Saturday, October 17, 2009
A certificate of deposit, while technically a type of bank account called a time deposit, is more like a bond—a "product" that you buy for a specified amount and that earns a fixed interest rate until the end of its term. When the term is over, you can redeem your CD for the money you originally invested plus the accrued interest. Unlike other investments, CDs are federally insured up to $100,000. CDs are offered by traditional banks, online banks, credit unions.
How They Work
When you purchase a CD, you invest a fixed sum of money for a fixed period of time, called the term. CD terms can be almost any length, from 6 months to 20 years. In exchange for "lending" the bank your money (the principal), the bank pays you interest, typically at regular intervals, throughout the term. You get the total amount (principal plus interest) at the end of the term. However, if you redeem your CD before the end of the term (called its maturity), you typically have to pay an "early withdrawal" fee or forfeit part of the interest it earned.
Traditionally, CDs were issued by local banks, but nowadays its common to also see them offered by brokerage firms or independent brokers, called "deposit brokers," who can sometimes negotiate a higher interest rate from the bank since they bring in so many customers. Note that deposit brokers do not have to be licensed, certified, or approved, so before engaging with one, do your research. Call your state securities regulator or check with FINRA's (the Financial Industry Regulatory Authority) Central Registration Depository to make sure 1) your broker is registered with them (allowed to trade securities) and 2) that they don't have any complaints filed against them.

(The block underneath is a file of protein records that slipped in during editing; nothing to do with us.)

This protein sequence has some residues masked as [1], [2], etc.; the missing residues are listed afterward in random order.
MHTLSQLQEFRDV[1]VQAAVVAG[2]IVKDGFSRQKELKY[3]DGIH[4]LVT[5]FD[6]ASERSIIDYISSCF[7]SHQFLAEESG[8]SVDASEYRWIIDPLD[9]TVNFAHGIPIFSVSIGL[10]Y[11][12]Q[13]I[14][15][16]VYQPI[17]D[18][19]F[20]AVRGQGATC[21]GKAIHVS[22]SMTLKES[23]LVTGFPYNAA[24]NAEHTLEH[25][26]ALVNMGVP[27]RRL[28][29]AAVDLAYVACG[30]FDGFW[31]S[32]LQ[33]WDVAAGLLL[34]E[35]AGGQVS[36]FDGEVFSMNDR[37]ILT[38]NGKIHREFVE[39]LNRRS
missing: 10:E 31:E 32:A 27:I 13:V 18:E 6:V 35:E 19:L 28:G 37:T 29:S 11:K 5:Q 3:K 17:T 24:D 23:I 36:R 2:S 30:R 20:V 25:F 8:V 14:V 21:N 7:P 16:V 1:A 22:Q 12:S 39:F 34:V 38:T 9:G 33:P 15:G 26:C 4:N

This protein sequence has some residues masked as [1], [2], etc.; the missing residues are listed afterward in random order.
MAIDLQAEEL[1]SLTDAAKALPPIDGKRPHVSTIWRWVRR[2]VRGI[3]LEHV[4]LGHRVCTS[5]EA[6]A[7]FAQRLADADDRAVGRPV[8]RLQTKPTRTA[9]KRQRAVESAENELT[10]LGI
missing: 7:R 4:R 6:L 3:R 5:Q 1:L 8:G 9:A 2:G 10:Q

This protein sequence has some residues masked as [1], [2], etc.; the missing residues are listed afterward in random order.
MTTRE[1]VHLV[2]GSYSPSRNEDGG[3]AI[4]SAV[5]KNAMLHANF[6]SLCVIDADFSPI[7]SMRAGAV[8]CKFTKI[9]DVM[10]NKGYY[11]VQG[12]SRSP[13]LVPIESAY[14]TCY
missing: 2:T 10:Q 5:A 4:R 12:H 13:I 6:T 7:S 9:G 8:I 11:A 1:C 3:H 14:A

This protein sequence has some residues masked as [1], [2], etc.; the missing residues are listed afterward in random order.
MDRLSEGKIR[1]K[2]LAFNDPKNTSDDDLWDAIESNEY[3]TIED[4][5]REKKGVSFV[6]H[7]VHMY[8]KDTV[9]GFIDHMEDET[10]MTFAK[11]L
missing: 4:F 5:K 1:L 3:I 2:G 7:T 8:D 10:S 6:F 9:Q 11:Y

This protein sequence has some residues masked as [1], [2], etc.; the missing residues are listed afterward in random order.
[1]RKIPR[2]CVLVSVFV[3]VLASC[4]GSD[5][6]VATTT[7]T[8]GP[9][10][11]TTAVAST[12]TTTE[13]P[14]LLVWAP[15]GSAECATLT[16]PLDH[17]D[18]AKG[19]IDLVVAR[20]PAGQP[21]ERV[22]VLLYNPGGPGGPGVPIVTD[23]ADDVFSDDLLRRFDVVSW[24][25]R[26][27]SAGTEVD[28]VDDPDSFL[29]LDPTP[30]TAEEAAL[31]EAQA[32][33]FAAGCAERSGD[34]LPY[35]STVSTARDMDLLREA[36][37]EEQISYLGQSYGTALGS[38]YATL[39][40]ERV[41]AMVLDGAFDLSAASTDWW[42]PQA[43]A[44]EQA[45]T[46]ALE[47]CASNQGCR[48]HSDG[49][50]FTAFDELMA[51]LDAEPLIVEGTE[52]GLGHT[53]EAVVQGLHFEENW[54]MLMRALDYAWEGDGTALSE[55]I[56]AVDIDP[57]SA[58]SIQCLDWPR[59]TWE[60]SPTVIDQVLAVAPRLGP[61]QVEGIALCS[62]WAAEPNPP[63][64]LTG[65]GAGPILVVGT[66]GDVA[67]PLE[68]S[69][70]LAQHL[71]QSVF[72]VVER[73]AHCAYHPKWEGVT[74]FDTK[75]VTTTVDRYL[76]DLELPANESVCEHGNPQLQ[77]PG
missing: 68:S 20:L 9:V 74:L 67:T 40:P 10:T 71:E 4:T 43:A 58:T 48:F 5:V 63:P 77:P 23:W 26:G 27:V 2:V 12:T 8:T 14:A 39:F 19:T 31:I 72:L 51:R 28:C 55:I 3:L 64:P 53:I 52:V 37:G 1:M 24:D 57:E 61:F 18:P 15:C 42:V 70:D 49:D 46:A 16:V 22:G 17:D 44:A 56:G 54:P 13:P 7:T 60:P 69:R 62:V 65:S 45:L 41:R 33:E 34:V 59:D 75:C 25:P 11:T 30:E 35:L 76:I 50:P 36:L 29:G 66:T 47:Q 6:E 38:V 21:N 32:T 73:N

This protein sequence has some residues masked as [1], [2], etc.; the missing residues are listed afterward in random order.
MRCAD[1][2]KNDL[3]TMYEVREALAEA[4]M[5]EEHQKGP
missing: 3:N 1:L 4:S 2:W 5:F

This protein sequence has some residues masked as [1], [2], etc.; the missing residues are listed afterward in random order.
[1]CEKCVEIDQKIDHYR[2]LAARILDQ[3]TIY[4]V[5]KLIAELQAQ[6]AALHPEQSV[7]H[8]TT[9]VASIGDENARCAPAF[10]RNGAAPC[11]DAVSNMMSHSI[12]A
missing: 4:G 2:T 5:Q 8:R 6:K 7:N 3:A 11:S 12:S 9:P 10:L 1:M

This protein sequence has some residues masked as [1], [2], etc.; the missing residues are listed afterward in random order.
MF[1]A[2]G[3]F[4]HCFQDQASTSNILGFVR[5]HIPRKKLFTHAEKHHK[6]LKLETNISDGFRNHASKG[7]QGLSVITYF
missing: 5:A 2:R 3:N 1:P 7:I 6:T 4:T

You can find your state securities regulator at NASAA's (North American Securities Administrators Association) website or by calling (202) 737-0900.
To contact FINRA, call 1-800-289-9999 or use their online BrokerCheck tool
Also important when using a broker is to find out which institution issued your CD because there's a possibility that, if you're loaded and carry your other investments through that institution, your FDIC insurance might not cover everything. You see, the way FDIC insurance works is that its limited to $100,000 for each depositor at each bank. So if you've got $50,000 in one investment and $60,000 in another at the same bank, $10,000 or that is uninsured by the FDIC. Granted, considering this audience, this is highly unlikely, but it's good to know nonetheless.
One more thing--sometimes brokered CDs are held by a group of unrelated investors--each of them owning a piece of a large CD. For instance, a broker could offer you a 1-year $2,000 CD, but in reality you're getting 1/5 ownership of a 1-year $10,000 CD. The reason they do this is because banks usually offer higher interest rates for higher principals. Hence, it can be a good deal for you. Just be sure that you confirm with your broker exactly how your CD will be held and get a copy of the exact title of the CD. Always, always save all your paperwork. Not just with brokers or CDs but with any sort of investment.
Penalties for Early Withdrawal